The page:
Chris Cornell's passing is profoundly sad. A man you felt still had so much more to give, who managed to be successful in bands and as a solo artist. The grunge era has so many fallen stars already (Layne Staley, Kurt Cobain to name a few) I feel I want to find Dave Grohl and Eddie Vedder and wrap them in cotton wool and protect them from the world.

But I feel I should hand over to Mr Fox at this point. Not only does my husband look a lot like Chris (in fact there are pictures of a young Chris Cornell that scare me as it totally looks like Andy) he was also a huge fan and his passing has definitely hit him a lot harder. He was into the grunge scene back in the 90's so here he is with his words.

Mr Fox in his long hair days 

There have been many great artists who I have respected and mourned the loss of. Hell, 2016 was a calvalcade of misery as one after another musical legend was plucked from this earth at an alarming regularity. It always seems trite to say 'too early' as invariably rockstars burn brightly in the eyes of their fans and so to be without them will always be, by definition, 'too early', however hearing the news on Thursday morning hit me like a hammer. I was stunned and couldn't believe it and as the story unfolded, it just got worse and worse. Now, aside from feeling awful for his family, friends and bandmates, it got me thinking about how I came to be feeling genuinely upset at the passing of someone who had simultaneously meant so much to me but I had never really met.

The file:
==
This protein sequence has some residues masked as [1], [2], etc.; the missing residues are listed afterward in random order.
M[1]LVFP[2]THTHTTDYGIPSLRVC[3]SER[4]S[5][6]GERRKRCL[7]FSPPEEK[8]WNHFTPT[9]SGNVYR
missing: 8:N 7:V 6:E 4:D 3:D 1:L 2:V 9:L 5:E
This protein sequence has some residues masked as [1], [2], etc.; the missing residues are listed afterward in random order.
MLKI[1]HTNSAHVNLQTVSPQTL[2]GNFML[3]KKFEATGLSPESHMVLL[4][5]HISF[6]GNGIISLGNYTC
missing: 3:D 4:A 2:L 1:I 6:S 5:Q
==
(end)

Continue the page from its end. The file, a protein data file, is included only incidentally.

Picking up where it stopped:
To put it into context, and showing my age a little more than Mrs Fox, the 1990's were the start of my musical awakening. I think there were 5 bands of the early 1990's that affected me; Nirvana, Rage Against The Machine, Dinosaur Jr, Pearl Jam and Soundgarden and yes, as Carys eludes to, I was unashamedly into the grunge scene (still am actually). It inspired me to play bass guitar as well as focus my attention on making something of myself; which might sound weird but connecting with music gives you a whole lot of confidence, which is pretty important when you are looking to 'find yourself' in a small provincial northern town. Anyway, of all the bands Soundgarden always had a special place in my heart and the reason was the vocal power Chris Cornell brought to the records. It was amazing to hear the range from a low growl right through to a ear splitting scream; dynamically, I think he was up there as one of the best...but it got better with his solo stuff.